Things will be boppin' with high style and flair at the Music Hall this Saturday, as the Charleston Jazz Orchestra (CJO) — led by conductor Charlton Singleton — continues its inaugural season with an instrumental program of swing and jazz by the late big band legend William "Count" Basie.
Sponsored by the Jazz Artists of Charleston (JAC), a nonprofit organization dedicated to serving the jazz community, Countin' on Basie celebrates the music of one of America's most popular jazz artists.
A modest but highly talented pianist and bandleader, Basie was a key figure during the jazz world's big band era, admired by fans and musicians for his cool arrangements, joyful performance style, and musical dexterity.
"I sat down with the Basie thing in mind, and thought of as many Basie standards as I could," says Singleton. "With Basie, there are so many obvious choices."
In addition to his work as a trumpeter over the last 20 years with local rock, funk, and jazz combos, Singleton has years of experience as an educator, working with school concert bands, church groups, and one-on-one with students. Before last year, he wrote pieces and arrangements for concert bands and marching bands, but never for a traditional big band like this.
"The most difficult thing is in narrowing things down," Singleton says. "With this particular show, we'll have no vocalists on stage. Some people might wonder how we can have a Basie show without someone singing some of the songs. There are so many vocalists to choose from, I don't really know how to narrow it down. Another show next season might be Singin' with Basie or something, with vocalists on everything."
The CJO made its debut on the Music Hall stage last November with a program called Holiday Swing, produced by author and columnist Jack McCray, an advising member of the JAC board who writes a jazz column for The Post and Courier.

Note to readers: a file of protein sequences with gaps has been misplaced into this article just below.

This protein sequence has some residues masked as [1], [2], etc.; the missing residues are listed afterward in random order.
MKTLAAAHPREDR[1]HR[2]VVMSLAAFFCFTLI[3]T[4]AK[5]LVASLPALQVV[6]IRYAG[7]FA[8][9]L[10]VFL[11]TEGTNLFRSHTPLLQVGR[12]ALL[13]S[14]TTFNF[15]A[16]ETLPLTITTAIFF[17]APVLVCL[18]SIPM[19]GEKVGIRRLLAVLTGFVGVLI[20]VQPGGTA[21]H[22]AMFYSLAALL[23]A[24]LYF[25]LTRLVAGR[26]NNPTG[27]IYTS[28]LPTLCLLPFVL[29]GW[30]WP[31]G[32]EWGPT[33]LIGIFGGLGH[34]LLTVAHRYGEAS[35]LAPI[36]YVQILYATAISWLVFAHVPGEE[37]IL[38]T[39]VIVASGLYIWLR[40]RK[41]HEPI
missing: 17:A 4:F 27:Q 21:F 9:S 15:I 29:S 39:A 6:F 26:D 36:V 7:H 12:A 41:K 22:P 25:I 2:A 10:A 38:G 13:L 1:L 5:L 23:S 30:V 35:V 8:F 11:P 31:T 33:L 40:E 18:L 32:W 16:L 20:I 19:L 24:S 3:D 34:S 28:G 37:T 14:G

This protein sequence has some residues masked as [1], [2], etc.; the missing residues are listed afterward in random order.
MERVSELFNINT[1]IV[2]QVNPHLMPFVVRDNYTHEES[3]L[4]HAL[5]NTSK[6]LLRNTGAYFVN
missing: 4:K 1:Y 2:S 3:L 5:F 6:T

The ensemble actually kicked off earlier as the Charlton Singleton Orchestra last spring, when the conductor led the tuxedo-clad jazz orchestra through a homegrown South Carolina Hit Parade program. Fittingly, the opening number that evening was a boisterous rendition of "Whirley-Bird" by the Count Basie Orchestra.
"During that first show, we didn't know that it would go this far," explains Singleton. "It was just going to be that one event produced by the Charleston Jazz Initiative to showcase composers and musicians who had something to do with South Carolina. When we saw that it would be successful, we changed it over to the Charleston Jazz Orchestra, and patterned it after the New Orleans, Lincoln Center Jazz Orchestra, and the Seattle Repertory Jazz Orchestra."
Over the last year, the JAC and the CJO ascended to higher levels of artistry (and popularity) with each concert. The last two events were welcoming, and the performances were already crisp and dynamic.
"Each show has been carefully thought out," Singleton says. "I already know what the next two shows will be. At our last meeting, Jack and Leah Suárez [the JAC president] asked me, 'Could you come up with shows for the next two years?'"
Singleton says this Saturday's program will be quite "audience friendly," featuring plenty of Count Basie standards. "At this early point in our history, we definitely want to play a lot of well-known hits from any artist we feature," he says.
Keep an ear out for a bad-ass call/response thing on "One O'Clock Jump" toward the show's conclusion.